When Chris, Kevin and Ryan approached Alex and I to develop Wufoo Unplugged, a desktop application to view Wufoo form data offline, we ended up choosing .NET because in addition to it offering the features we needed like multi-threading, file system access and pre-built Lucene libraries, it was also the technology that Alex and I were the most familiar with at the time. We weren’t officially part of the Wufoo Team then (Unplugged was basically our hiring interview) and so we weren’t asked to develop in an environment outside our comfort zone. As you can imagine, choosing a Windows-only solution left a number of Mac users feeling a bit left out. And so hoping to help out other developers thinking of creating their own desktop applications that will work on both PCs and Macs for their web services, I thought I’d do some research into the current state of cross-platform Rich Application Architectures and present my findings here.
Adobe AIR has made great strides in providing a cross-platform application architecture that sets a new benchmark for web developers dreaming about making things “better.” This environment provides a way for web developers who are comfortable developing in Flash, Flex or HTML to easily port their apps to a desktop environment. Like other frameworks that produce installable code it can install shortcuts on the desktop and interact with the file system. In the hands of someone familiar with creating Flash interfaces, AIR is capable of utilizing beautiful UIs that are not confined to the browser. AIR can also use SQLite as a database, which allows a developer to create a truly disconnected system. Additionally, using a specified coding model and an Adobe server product called LiveCycle, offline data synchronization can be handled automatically, freeing the developer the burden of writing this code alone.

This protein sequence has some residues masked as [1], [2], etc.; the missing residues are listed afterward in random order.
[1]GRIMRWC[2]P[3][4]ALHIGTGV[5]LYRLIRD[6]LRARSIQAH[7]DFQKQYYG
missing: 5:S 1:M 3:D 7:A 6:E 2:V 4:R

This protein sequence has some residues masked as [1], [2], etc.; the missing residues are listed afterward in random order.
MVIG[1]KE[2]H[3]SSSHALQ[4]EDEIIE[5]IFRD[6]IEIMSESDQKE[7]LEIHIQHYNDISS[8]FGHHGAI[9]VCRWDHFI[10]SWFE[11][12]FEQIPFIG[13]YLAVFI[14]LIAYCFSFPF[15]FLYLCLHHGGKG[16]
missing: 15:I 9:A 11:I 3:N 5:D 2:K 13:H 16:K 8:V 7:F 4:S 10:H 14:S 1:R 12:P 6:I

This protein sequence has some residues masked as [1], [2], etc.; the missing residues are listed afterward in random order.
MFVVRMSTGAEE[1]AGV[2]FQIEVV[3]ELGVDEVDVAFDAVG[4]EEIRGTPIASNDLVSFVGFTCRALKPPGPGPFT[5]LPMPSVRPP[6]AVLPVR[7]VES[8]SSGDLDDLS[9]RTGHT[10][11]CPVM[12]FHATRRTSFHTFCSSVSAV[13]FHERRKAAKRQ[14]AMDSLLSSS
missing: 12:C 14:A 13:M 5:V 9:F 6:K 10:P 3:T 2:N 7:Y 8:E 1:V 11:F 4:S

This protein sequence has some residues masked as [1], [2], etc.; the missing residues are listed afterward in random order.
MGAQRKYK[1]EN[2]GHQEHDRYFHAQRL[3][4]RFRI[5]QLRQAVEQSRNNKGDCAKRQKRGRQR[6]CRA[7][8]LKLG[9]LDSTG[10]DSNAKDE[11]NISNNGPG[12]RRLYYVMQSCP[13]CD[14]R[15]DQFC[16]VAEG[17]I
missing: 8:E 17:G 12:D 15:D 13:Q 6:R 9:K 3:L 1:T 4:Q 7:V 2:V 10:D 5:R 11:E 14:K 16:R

|Not confined to browser||Security and trust concerns|
|Can interact with the file system||No support for multi-threading|
|SQLite database support||LiveCycle requires J2EE Server|
|Offline data synch through LiveCycle|
One of Adobe Air’s strengths, the inclusion of an out-of-the-box synchronization, is ironically one of it’s downfalls. While this technology may save the developer loads of time, the configuration and maintenance of a J2EE-compliant server like jBoss (LiveCycle must run in a J2EE container) may prove to be overkill for a lot of organizations.